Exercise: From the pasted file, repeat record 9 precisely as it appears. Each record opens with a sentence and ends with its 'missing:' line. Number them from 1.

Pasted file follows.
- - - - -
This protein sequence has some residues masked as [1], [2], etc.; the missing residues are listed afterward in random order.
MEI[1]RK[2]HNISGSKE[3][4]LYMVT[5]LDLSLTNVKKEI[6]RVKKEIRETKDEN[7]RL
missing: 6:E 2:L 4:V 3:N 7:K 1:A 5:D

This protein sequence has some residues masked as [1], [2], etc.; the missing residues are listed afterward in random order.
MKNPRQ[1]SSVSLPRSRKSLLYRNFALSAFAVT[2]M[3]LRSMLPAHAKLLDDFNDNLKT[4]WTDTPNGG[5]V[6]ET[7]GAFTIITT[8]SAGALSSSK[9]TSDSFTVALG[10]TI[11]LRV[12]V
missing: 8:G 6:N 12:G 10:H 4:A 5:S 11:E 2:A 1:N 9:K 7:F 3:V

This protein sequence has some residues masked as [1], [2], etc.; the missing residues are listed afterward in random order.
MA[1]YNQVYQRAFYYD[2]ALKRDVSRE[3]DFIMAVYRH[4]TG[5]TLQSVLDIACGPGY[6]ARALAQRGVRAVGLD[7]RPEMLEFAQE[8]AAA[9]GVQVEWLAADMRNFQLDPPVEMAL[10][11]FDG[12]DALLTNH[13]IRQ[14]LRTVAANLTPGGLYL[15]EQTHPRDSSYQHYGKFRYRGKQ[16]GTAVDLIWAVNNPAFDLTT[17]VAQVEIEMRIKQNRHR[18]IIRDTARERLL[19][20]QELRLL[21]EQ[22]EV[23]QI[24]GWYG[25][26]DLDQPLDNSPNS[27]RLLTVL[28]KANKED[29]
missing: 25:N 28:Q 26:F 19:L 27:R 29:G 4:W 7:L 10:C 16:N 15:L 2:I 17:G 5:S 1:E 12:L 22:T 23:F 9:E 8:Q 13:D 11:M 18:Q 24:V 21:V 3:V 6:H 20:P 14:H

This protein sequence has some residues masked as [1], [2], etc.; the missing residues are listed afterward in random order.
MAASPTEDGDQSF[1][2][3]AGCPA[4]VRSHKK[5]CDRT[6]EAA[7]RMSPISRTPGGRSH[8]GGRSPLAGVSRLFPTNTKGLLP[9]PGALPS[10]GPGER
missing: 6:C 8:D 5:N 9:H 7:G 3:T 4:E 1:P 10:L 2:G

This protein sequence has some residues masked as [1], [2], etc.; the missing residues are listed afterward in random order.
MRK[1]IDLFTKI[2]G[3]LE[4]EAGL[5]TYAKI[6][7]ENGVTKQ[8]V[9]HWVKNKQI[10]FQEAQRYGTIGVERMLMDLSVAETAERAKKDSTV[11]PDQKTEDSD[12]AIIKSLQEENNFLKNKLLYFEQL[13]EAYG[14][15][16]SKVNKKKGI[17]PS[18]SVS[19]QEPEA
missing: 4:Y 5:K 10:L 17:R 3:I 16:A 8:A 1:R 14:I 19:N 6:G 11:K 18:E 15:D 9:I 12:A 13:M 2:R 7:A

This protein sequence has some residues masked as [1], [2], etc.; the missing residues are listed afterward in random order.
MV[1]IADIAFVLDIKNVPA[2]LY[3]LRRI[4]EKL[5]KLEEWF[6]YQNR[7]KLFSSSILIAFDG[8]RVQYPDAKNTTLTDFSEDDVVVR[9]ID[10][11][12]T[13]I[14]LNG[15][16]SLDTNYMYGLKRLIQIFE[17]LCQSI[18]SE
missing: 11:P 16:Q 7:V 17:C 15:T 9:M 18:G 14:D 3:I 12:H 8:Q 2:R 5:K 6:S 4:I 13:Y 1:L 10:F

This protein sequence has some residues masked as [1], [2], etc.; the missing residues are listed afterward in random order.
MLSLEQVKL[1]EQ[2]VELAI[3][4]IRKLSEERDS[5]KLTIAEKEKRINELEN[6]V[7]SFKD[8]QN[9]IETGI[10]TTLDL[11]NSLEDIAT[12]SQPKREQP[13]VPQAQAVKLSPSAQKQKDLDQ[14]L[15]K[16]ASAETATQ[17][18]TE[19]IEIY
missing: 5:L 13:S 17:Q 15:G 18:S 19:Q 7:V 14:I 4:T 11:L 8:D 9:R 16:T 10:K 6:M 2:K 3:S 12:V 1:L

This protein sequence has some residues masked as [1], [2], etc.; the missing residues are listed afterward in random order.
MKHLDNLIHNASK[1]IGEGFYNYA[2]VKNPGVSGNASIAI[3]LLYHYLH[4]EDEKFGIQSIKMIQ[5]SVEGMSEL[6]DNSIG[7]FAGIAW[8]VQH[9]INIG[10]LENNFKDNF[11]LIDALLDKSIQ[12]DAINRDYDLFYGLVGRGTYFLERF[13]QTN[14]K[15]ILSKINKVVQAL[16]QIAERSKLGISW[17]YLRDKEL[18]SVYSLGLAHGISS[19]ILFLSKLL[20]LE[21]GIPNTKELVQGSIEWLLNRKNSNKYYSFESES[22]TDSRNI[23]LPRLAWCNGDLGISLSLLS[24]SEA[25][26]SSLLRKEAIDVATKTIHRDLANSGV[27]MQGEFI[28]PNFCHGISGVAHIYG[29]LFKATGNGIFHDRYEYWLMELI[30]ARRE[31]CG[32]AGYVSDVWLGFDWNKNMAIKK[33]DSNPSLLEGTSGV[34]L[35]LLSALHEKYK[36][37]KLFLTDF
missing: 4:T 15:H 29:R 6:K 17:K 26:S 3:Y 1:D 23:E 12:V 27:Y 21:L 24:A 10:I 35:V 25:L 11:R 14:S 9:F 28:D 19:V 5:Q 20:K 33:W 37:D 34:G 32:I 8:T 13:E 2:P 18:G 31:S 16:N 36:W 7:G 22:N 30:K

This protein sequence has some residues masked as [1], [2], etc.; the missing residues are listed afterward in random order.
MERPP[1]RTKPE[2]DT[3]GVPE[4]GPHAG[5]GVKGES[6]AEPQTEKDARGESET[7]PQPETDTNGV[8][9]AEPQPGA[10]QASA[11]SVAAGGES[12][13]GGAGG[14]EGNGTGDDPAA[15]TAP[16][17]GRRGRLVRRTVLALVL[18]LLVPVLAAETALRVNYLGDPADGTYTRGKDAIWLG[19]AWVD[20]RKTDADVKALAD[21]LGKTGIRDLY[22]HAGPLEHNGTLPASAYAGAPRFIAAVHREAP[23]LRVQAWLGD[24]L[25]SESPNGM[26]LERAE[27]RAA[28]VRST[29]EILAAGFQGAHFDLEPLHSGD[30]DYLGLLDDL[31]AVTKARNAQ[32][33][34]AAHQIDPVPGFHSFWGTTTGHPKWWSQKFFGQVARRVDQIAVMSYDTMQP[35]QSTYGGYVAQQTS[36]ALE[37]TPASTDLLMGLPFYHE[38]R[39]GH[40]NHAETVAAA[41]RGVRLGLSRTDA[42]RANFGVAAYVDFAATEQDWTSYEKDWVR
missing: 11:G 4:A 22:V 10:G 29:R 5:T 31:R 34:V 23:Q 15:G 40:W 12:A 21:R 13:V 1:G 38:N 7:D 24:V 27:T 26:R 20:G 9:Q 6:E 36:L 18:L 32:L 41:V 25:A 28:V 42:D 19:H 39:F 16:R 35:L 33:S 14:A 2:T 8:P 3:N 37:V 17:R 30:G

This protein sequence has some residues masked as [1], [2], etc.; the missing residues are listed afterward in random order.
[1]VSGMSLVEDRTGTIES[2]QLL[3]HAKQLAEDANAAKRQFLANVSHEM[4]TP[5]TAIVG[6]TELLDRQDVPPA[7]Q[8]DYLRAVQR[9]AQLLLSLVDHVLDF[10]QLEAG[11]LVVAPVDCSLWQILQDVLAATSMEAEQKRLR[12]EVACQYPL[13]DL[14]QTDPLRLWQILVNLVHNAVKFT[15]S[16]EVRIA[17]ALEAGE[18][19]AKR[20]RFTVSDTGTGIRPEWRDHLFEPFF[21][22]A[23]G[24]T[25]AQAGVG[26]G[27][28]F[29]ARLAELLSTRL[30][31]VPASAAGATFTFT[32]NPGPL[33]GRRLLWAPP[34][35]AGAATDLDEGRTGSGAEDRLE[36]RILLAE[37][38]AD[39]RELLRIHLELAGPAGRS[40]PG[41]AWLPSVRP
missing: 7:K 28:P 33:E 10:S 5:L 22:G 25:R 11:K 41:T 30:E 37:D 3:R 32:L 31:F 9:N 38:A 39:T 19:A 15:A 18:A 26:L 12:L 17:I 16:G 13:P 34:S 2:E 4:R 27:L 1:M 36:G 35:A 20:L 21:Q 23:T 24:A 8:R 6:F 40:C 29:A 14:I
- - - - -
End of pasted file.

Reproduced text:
This protein sequence has some residues masked as [1], [2], etc.; the missing residues are listed afterward in random order.
MERPP[1]RTKPE[2]DT[3]GVPE[4]GPHAG[5]GVKGES[6]AEPQTEKDARGESET[7]PQPETDTNGV[8][9]AEPQPGA[10]QASA[11]SVAAGGES[12][13]GGAGG[14]EGNGTGDDPAA[15]TAP[16][17]GRRGRLVRRTVLALVL[18]LLVPVLAAETALRVNYLGDPADGTYTRGKDAIWLG[19]AWVD[20]RKTDADVKALAD[21]LGKTGIRDLY[22]HAGPLEHNGTLPASAYAGAPRFIAAVHREAP[23]LRVQAWLGD[24]L[25]SESPNGM[26]LERAE[27]RAA[28]VRST[29]EILAAGFQGAHFDLEPLHSGD[30]DYLGLLDDL[31]AVTKARNAQ[32][33][34]AAHQIDPVPGFHSFWGTTTGHPKWWSQKFFGQVARRVDQIAVMSYDTMQP[35]QSTYGGYVAQQTS[36]ALE[37]TPASTDLLMGLPFYHE[38]R[39]GH[40]NHAETVAAA[41]RGVRLGLSRTDA[42]RANFGVAAYVDFAATEQDWTSYEKDWVR
missing: 11:G 4:A 22:V 10:G 29:R 5:T 31:R 34:V 23:Q 15:G 40:W 12:A 21:R 13:V 1:G 38:N 7:D 24:V 27:T 26:R 20:G 9:Q 6:E 36:L 18:L 32:L 41:V 25:A 28:V 42:D 19:H 39:F 16:R 35:L 33:S 14:A 2:T 8:P 3:N 37:V 17:R 30:G